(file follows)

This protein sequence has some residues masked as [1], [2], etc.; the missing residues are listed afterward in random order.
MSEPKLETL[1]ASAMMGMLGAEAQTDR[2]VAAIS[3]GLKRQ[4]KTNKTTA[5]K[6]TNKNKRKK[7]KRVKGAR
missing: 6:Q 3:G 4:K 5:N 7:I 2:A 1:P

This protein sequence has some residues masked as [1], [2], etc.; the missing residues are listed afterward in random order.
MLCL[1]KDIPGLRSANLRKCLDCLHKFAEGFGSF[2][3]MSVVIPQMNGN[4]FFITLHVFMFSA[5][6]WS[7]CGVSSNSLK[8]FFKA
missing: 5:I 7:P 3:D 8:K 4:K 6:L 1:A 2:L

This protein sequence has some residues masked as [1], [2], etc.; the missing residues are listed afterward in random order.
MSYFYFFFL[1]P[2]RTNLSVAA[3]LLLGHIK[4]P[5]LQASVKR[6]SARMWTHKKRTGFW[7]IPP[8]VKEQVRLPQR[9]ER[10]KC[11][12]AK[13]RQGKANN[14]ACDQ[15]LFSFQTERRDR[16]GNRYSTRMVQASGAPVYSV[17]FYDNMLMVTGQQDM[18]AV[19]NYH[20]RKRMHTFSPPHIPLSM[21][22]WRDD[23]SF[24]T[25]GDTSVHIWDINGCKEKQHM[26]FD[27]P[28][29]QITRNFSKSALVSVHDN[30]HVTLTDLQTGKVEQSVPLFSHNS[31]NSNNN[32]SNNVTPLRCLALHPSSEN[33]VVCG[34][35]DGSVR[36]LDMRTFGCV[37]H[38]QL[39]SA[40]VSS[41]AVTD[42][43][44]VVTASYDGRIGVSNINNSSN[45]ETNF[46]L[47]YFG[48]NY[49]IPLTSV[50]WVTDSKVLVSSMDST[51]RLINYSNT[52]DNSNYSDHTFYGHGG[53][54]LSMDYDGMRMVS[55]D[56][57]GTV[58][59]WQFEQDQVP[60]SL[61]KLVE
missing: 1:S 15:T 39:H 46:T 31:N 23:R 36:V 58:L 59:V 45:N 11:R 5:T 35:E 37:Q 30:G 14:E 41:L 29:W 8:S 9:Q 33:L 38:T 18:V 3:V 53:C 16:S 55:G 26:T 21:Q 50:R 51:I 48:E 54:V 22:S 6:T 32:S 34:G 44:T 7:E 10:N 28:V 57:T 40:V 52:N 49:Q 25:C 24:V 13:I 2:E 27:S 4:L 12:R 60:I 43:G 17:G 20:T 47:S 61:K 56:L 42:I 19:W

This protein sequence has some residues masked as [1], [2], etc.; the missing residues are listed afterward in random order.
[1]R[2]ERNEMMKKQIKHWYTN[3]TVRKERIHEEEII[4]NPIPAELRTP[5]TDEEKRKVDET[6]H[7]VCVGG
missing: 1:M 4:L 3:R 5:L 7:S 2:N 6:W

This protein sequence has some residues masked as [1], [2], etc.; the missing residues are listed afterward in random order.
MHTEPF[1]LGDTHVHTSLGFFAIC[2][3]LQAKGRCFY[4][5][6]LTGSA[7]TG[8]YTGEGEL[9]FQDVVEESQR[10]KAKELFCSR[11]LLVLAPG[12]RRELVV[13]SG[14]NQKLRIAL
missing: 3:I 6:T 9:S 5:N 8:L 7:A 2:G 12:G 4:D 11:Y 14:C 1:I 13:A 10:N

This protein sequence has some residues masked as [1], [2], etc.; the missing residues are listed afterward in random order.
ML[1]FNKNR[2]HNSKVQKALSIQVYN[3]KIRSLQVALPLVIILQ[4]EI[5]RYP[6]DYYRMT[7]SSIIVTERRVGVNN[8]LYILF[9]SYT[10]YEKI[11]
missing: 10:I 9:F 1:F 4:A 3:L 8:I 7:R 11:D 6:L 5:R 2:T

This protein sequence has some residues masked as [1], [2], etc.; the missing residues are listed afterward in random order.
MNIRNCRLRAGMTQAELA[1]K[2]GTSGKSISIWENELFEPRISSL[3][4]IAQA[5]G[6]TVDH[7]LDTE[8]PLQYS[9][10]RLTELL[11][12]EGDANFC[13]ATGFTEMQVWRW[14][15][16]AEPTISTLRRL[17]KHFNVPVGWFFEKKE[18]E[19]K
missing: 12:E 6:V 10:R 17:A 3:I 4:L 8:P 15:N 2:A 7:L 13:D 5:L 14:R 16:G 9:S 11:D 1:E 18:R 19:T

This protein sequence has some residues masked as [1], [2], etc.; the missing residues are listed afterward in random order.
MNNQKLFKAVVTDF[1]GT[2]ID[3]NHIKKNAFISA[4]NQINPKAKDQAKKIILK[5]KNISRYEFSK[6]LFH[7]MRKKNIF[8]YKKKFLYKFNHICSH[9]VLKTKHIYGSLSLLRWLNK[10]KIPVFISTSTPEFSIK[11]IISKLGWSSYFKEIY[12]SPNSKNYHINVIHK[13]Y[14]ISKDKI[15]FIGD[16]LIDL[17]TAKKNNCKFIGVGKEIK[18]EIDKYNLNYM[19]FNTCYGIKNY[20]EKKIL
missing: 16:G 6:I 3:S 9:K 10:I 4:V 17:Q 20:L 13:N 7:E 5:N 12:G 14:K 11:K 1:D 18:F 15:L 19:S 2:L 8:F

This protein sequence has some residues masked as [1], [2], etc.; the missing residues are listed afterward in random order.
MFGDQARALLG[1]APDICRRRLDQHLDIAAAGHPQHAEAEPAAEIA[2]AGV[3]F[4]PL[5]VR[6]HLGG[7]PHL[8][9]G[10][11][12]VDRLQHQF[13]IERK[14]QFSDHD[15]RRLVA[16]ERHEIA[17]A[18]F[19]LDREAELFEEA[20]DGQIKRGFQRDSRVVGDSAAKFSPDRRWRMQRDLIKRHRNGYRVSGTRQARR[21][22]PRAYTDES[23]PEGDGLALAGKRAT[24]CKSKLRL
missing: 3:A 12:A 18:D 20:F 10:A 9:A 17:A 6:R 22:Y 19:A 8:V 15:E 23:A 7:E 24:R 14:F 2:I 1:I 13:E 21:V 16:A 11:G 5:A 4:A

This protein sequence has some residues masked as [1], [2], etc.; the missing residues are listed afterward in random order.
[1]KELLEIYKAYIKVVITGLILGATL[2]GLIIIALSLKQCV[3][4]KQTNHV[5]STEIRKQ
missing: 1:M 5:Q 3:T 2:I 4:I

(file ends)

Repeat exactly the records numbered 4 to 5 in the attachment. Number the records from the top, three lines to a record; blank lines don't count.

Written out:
This protein sequence has some residues masked as [1], [2], etc.; the missing residues are listed afterward in random order.
[1]R[2]ERNEMMKKQIKHWYTN[3]TVRKERIHEEEII[4]NPIPAELRTP[5]TDEEKRKVDET[6]H[7]VCVGG
missing: 1:M 4:L 3:R 5:L 7:S 2:N 6:W

This protein sequence has some residues masked as [1], [2], etc.; the missing residues are listed afterward in random order.
MHTEPF[1]LGDTHVHTSLGFFAIC[2][3]LQAKGRCFY[4][5][6]LTGSA[7]TG[8]YTGEGEL[9]FQDVVEESQR[10]KAKELFCSR[11]LLVLAPG[12]RRELVV[13]SG[14]NQKLRIAL
missing: 3:I 6:T 9:S 5:N 8:L 7:A 2:G 12:G 4:D 11:Y 14:C 1:I 13:A 10:N